US – Heat stress hinders vaccine efficacy more than anything else cattle are likely to encounter on a farm, says a leading US viral infections expert.
Transportation and dry-off can interrupt the immunity process but heat is the “worst by far”, the Total Dairy conference heard yesterday.
Comparing it to “choosing your poison”, Dr Chris Chase, South Dakota State University said intensive agriculture inherently posed many stressful situations to cattle.
He admitted that dry-off is a stressful day for dairy cows, but heat is number one.
“It doesn’t take a lot of heat,” said Dr Chase. “Cattle can be in transport for ninety minutes to two hours and the effect on immune status is practically minimal – top is heat stress.”
Vaccination involves different cells combining. A critical stage requires T-cells and B-cells to bind, or “do the dance”. A synapse is built here, activating the T-cells.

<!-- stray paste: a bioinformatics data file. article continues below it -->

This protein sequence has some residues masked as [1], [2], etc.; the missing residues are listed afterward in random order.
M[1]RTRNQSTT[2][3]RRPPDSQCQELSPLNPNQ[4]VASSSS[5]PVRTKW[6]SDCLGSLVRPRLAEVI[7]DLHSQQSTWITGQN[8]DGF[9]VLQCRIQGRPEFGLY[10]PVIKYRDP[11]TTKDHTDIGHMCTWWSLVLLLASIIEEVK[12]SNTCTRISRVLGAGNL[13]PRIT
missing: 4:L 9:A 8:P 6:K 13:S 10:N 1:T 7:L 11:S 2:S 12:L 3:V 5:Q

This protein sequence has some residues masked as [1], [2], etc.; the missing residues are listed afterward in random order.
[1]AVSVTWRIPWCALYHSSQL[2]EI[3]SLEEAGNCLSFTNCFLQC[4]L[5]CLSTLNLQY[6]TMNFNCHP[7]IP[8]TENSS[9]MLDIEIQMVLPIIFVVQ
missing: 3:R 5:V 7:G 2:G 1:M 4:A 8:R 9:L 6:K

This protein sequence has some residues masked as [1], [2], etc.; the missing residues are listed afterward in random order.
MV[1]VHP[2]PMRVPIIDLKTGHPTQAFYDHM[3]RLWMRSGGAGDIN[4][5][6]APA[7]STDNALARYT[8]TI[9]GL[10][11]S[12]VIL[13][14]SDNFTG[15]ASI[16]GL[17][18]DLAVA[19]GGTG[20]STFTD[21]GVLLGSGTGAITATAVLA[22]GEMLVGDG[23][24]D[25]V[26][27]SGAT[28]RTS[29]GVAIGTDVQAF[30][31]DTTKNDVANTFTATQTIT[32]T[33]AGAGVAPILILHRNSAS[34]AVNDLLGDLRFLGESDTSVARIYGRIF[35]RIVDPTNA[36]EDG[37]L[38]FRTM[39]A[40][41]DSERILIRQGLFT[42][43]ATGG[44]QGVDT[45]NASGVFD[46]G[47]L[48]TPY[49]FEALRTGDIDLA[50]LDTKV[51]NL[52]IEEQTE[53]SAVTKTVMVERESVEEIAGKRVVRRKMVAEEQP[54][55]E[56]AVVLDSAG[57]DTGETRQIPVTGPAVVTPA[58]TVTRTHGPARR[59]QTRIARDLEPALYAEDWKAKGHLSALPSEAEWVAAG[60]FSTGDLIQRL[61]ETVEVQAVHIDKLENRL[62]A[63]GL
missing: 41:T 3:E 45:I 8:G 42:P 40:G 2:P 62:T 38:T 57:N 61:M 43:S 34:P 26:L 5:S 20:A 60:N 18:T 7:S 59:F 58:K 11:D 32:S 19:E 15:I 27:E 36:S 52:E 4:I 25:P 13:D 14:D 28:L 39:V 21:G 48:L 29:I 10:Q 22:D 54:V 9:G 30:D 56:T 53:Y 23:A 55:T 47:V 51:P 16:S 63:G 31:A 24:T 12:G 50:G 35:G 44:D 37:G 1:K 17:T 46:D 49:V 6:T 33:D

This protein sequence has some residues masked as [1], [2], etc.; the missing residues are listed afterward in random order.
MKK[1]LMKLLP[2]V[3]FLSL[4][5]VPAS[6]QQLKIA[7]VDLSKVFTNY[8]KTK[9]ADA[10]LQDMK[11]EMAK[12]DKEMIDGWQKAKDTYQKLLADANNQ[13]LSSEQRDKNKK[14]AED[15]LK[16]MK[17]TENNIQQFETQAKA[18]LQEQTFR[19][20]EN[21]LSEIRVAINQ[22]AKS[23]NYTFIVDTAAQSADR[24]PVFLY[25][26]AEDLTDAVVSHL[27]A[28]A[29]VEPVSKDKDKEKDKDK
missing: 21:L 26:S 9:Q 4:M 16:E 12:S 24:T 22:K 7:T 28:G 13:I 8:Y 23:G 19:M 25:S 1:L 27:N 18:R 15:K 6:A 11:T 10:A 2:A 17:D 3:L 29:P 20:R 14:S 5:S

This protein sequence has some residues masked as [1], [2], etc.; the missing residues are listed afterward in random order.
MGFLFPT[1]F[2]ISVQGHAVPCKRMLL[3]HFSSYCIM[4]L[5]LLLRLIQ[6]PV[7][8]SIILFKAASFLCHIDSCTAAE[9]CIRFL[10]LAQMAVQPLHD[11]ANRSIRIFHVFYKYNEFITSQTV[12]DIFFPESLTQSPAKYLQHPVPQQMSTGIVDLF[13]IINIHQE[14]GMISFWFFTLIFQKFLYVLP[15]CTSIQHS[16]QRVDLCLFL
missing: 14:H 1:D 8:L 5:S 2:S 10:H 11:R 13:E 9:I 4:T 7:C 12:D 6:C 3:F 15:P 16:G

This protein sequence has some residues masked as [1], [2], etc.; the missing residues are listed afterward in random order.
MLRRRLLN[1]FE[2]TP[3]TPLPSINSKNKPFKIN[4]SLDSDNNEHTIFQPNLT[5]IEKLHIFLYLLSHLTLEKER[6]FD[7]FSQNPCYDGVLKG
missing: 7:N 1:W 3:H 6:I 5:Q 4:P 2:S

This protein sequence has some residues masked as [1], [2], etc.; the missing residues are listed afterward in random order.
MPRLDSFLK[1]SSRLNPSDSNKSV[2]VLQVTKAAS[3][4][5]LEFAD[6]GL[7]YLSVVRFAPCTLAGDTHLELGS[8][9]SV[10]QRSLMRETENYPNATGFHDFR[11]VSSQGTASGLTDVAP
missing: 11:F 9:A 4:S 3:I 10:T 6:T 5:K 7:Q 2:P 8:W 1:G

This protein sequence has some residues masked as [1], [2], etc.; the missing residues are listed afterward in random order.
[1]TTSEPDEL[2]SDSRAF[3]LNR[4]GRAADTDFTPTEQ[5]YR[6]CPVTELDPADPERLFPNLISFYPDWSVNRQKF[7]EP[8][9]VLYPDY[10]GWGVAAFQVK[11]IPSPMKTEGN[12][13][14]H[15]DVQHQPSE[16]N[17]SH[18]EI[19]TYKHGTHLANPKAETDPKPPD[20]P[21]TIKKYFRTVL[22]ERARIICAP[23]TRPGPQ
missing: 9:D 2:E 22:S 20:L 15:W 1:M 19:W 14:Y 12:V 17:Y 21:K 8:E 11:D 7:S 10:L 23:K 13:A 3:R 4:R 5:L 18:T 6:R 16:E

“If T-cells aren’t activated the vaccine won’t work,” he explained. “The synapse has a hard time staying together.”
He explained that “lactation always trumps immunity”, warning that the fresh cow was the worst cow to vaccinate.
He said US farms understandably time vaccination based on convenience, which is often following transportation as cattle are handled. On beef operations this frequently means when they are stressed from transportation.
“To me this is not a good time to vaccinate but you have to consider the further stress of gathering them in again,” he said.
“If you are seeing beef cattle off from low pasture to high pasture, you might not see them for four of five months.”
“Animals off transport can be dehydrated, have low energy – its not a good time to respond to a vaccine.”